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I made a video of some landscape with a camera. After connecting the camera to a tv screen and playing the video, it all rendered wiredly (bug) but beautifully (a bit like impressionism). As the camera was busy, I used a smartphone to record a video of the tv screen. I then extracted one image from that video and would like to have it printed out with a target print size of 60 x 34 cm (23.6 x 13.4 inches) at 300 dpi.

PROCESS

Recording the tv screen

The smartphone is a Galaxy Note 3 which is said to have a 386.47 ppp pixel density (might only be the display pixel density). The video was shot at a resolution of 1920 x 1080 px, which is the default video resolution.

Copying the video to computer

My computer runs Windows 8.1, and when checking the video properties, here is what I get :

  • Resolution = 1920 x 1080
  • Data rank = 16973 Kbits/s
  • Total rank (in bits) = 17096 Kbits/s
  • Fps = 30

Extracting image

I used Blender video editor to export one image (frame) from the video with the below settings.

Input (Dimensions) :

  • Resolution : X = 1920, Y = 1080, Scale = 100%
  • Aspect ratio : X = 1, Y = 1
  • Frame rate : 30 fps
  • Time remapping : Old = 100, New = 100

Ouput :

  • File format : TIFF
  • Mode : RGBa
  • Color Depth : 16
  • Compression: none

Checking image properties

When checking the properties (right click on the file), the image has the following properties :

  • Dimensions = 1920 x 1080
  • Resolution X and Y = 72 ppp
  • Color depth = 64
  • Compression = none
  • Resolution unit = 2

Opening image with image editor

When checking the image size here is what is says :

Scale and size :

  • Size = 1920 x 1020
  • Resolution X and Y = 72 pixels/inch

Print size :

  • size = 67.73 x 38.1 cm (26.67 x 15 inches)
  • Resolution X and Y = 72 pixels/inch

I tried to change the dpi of the image to 300 but the dimensions shrinked to 16.2 x 9.1 cm (6.4 x 3.6 inches). Note : color of depth changed to 8 bits as Gimp currently can't open 16 bits pictures, so I will probably need to use another image editor instead.

QUESTIONS

Q1 : How can I know the original pixel density of the video, as I can't find that information in the video settings of the phone ?

Q2 : If the actual pixel density of the video is higher that 72 dpi, why would Blender shrink it to 72 when outputting to an image ?

Q3 : Why is the value of the color depth 64 after extraction when checking the properties ? Does it mean Blender changed it from 16 bits to 8 bits ?

Q4 : Is there a way using Blender to parameter the dpi of the ouput image ? The addon "Print to render" can't be activated nor installed, most likely because I have Blender v2.79 and the addon seems to only work with v2.53.

Q5 : Is there any other piece of software able to do that ?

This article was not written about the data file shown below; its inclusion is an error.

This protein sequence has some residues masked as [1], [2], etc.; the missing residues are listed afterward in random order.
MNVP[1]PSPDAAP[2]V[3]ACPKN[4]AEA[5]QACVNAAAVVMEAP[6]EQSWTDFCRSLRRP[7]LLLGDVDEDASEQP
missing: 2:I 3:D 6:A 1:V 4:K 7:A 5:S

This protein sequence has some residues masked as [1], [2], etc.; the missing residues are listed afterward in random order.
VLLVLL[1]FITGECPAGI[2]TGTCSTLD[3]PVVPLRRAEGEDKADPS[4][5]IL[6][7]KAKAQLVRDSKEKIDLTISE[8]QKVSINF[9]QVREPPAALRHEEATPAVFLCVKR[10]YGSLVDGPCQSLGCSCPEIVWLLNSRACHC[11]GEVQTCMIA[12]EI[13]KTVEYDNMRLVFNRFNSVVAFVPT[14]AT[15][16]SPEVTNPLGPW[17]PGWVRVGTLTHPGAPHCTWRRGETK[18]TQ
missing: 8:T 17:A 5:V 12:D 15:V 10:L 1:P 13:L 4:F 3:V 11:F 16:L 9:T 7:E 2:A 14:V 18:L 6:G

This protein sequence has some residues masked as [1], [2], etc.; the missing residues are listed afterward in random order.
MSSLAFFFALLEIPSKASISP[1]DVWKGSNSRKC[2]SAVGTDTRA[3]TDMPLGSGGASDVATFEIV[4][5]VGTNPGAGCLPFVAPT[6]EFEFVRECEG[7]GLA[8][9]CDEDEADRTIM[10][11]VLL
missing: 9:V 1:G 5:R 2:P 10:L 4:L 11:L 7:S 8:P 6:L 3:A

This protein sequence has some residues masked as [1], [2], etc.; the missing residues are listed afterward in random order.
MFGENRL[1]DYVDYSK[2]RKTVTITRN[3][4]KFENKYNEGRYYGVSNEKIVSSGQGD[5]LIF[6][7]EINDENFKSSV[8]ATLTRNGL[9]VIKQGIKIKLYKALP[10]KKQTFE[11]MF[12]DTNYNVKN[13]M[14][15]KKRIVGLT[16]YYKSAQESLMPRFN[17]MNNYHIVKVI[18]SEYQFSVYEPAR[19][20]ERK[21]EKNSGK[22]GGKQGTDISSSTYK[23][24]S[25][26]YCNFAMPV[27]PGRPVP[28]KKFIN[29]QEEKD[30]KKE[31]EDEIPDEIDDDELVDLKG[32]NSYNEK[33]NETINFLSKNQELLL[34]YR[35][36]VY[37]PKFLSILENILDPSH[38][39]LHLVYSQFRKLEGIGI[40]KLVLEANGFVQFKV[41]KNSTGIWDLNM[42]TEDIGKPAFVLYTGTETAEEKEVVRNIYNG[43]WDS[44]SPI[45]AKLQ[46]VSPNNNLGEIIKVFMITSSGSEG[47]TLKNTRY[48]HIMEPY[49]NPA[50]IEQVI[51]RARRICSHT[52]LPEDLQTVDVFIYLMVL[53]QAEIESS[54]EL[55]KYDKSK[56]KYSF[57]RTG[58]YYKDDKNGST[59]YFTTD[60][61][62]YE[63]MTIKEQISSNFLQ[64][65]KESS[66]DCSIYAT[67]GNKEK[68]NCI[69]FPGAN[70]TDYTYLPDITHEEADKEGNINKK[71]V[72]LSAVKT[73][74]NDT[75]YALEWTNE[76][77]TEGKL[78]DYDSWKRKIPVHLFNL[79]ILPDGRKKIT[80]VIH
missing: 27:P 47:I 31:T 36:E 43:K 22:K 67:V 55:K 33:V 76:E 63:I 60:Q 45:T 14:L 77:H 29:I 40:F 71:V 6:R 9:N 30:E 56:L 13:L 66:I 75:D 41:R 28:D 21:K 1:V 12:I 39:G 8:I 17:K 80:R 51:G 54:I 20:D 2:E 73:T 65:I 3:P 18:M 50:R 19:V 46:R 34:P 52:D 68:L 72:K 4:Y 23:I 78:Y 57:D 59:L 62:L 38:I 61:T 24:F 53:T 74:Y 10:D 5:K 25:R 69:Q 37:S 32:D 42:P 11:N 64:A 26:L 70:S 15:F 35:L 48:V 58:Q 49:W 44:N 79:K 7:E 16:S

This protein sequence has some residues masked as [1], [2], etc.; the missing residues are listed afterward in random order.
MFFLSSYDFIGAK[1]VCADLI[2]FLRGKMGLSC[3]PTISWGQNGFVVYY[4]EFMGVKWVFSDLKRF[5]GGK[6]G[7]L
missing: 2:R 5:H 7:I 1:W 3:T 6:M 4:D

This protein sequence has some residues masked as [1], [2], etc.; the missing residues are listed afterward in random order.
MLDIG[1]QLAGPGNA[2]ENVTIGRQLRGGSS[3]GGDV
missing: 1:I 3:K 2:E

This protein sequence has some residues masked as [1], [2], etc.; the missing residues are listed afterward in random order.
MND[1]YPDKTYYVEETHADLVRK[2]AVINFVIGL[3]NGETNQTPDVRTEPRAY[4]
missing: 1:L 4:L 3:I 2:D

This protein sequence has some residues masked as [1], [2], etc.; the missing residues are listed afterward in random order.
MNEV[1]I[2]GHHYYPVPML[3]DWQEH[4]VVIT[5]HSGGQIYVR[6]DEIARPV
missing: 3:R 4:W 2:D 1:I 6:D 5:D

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If you want to print 23.6 inches x 13.4 inches at 300 dpi, you are going to need an image of 7,080 x 4,020 pixels.

So, use ImageMagick, GIMP or Photoshop to resize your image to that size. You will probably find you don’t have enough quality for this though, since it is a 3x enlargement.

  • Not sure if it is still the case, but it used to be that it was better to go from 2,000 pixels to 7,000 pixels in steps rather than all in one go, e.g. go from 2,000 to 3,000 to 4,000 to 5,000 to 6,000 to 7,000 instead of directly from 2,000 to 7,000 in one go. – Mark Setchell Nov 19 '17 at 20:37
  • Thank you for your answer Mark, but my questions are more related to the pixel density of the video itself. I'd like to know why the pixel density seems to have changed from the phone to Blender video editor. Or from Blender video editor to the final image. And if there are any ways to avoid that. – Okobane Nov 20 '17 at 15:49
  • The pixel density is largely irrelevant - until you come to print an image. What I am saying is that the actual number of pixels you have is all that counts. The density is just a number - it doesn't change anything. – Mark Setchell Nov 20 '17 at 15:54
  • If you captured 1,920 pixels in width, you only have 1,920 pixels across. To print 23.6 inches wide and lay down 300 pixels per inch, you need 7,080 pixels. The resolution is irrelevant - it's just a number. You need to up-rez, or up-sample, or up-size your image (or whatever anyone wants to call it) to get more pixels. – Mark Setchell Nov 20 '17 at 16:20
  • Alright, I got it and I know there are different tools out there which can up-rez images. The only unsolved question I have is the difference between the supposedly initial 386.47ppp of the phone versus those 72ppp of the image. That doesn't make any sense to me. Are they 2 completely different things ? – Okobane Nov 21 '17 at 13:38

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